Rep. Jordan: We've taken the health bill and made it better

This is a rush transcript from "Your World," April 26, 2017. This copy may not be in its final form and may be updated.

NEIL CAVUTO, HOST: Now, a lot of this is hinging on getting this health care rework done, and hoping that the second time is the charm.

And to that end, word out of the Freedom Caucus that that group of largely conservative Republicans, close to 30-plus-strong, who are now keen on a new revamped health care rework that does put more power and control in the hands of the states.

Now, the question is, if they have gotten that kind of support, will it offset the likely peeling off of some moderate Republicans who might not like some of the concessions to conservative Republicans?

I say any of this because it's crucial toward getting the tax cut thing passed, because they are working on that health care rework as sort of providing the baseline for tax cuts, so, a lot of things that have to be just right.

House Freedom Caucus member Jim Jordan of Ohio with us right now.

Where do you stand on this concession or agreement that seems to give more control to the states?


CAVUTO: Does it mean that you would support a health care measure now if it were to come up for a vote or what?

JORDAN: Yes, sure would, Neil.

Look, if the amendment goes in as drafted, I'm going to support it. More importantly, the Freedom Caucus has taken an official position, which means the vast, vast majority of our members are going to support it as well.

We think we have taken a bill and made it better. Because of the engagement of conservatives, we got work requirements for able-bodied adults in the Medicaid expansion program. The tax increases are going right away. In the initial draft version of this ball, there were taxes, ObamaCare taxes, that stayed in place longer.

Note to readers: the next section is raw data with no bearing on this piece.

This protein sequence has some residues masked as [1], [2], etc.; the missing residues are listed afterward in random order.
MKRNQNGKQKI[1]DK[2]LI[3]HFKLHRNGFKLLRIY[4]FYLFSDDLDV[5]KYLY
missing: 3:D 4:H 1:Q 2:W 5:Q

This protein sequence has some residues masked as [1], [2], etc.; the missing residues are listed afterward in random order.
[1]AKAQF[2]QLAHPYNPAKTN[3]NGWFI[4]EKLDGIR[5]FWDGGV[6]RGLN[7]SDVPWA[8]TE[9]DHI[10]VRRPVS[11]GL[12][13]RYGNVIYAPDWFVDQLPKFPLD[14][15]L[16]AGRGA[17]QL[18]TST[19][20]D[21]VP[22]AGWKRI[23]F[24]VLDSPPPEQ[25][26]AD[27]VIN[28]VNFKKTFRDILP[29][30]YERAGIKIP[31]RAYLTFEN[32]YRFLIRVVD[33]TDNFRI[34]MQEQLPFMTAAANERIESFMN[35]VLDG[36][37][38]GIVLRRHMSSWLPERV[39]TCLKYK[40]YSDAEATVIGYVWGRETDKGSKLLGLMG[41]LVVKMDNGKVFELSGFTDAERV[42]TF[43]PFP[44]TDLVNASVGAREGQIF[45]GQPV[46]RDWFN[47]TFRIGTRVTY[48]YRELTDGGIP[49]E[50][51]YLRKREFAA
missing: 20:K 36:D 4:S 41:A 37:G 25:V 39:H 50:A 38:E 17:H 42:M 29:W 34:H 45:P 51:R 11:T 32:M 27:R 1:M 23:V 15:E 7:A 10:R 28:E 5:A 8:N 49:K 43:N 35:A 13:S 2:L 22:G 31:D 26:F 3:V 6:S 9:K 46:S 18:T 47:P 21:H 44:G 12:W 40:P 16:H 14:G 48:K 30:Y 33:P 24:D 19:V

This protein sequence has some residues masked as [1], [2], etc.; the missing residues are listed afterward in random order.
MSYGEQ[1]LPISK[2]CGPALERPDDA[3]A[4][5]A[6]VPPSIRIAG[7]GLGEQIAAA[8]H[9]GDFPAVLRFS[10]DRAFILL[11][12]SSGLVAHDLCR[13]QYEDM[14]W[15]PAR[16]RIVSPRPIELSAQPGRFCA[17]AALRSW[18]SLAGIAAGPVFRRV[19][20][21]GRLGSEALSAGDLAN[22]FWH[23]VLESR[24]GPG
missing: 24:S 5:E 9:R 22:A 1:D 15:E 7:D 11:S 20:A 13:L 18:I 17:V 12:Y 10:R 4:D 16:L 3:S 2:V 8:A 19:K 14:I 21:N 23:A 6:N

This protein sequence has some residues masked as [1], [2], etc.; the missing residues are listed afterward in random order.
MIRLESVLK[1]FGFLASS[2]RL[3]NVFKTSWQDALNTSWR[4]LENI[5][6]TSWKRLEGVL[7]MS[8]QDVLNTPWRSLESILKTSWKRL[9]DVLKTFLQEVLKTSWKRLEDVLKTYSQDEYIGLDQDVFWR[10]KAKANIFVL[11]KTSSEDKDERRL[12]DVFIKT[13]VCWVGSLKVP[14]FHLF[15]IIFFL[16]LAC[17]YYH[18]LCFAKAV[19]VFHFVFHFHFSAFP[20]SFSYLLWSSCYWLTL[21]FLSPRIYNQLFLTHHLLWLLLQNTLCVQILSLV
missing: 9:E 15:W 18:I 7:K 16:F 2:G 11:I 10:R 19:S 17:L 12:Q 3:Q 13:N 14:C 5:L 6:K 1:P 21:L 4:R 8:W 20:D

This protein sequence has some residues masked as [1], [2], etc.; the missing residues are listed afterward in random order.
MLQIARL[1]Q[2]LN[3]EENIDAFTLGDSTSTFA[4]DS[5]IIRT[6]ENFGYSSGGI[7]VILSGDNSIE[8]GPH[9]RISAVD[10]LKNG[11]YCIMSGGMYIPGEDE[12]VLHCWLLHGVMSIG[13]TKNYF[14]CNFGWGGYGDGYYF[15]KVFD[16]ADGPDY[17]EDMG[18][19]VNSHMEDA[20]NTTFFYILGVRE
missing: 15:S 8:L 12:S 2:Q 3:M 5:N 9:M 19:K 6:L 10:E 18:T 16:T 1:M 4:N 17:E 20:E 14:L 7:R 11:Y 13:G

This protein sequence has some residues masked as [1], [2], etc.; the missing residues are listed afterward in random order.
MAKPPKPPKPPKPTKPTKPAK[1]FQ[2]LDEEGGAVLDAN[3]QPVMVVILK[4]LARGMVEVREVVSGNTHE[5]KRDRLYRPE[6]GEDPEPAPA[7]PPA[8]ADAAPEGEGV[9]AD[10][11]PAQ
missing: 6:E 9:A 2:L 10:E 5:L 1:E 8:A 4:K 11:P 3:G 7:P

Those are going right away. And now we're going to give states the ability to get out of those key regulations that are driving up premiums, while protecting people who have real health concerns and preexisting health concerns.

So, we think we have made a bill much better. It's not full repeal. I will be honest, it's not. But it's as good as we think we can get right now. And let's get it to the Senate and work even harder over there to do what we told the voters we were going to do.

CAVUTO: All right, so, as I understand it, Congressman, without getting too knee-deep in the weeds, it allows states to opt out of some of these insurance regulations within the Affordable Care Act.


CAVUTO: Gives them some freedom here.

You're free also not to offer some health benefits that are included right now, again, up to the states, what have you.

JORDAN: Right.

CAVUTO: But wouldn't some moderate colleagues of yours look at that and say, well, that's not going to fly with me? So in order to win over you guys, you have lost some of the moderate guys?

JORDAN: Well, we will see. I don't think so, because remember, in this bill, there's $115 billion in this bill to set up those safety net provisions, what we call high-risk pools at the state level.

That money is there for that situation. And we have always said, if you maintain continuous coverage, you are going to be able to keep coverage. But, at this same time, there are certain regulations that drive up the cost of health insurance.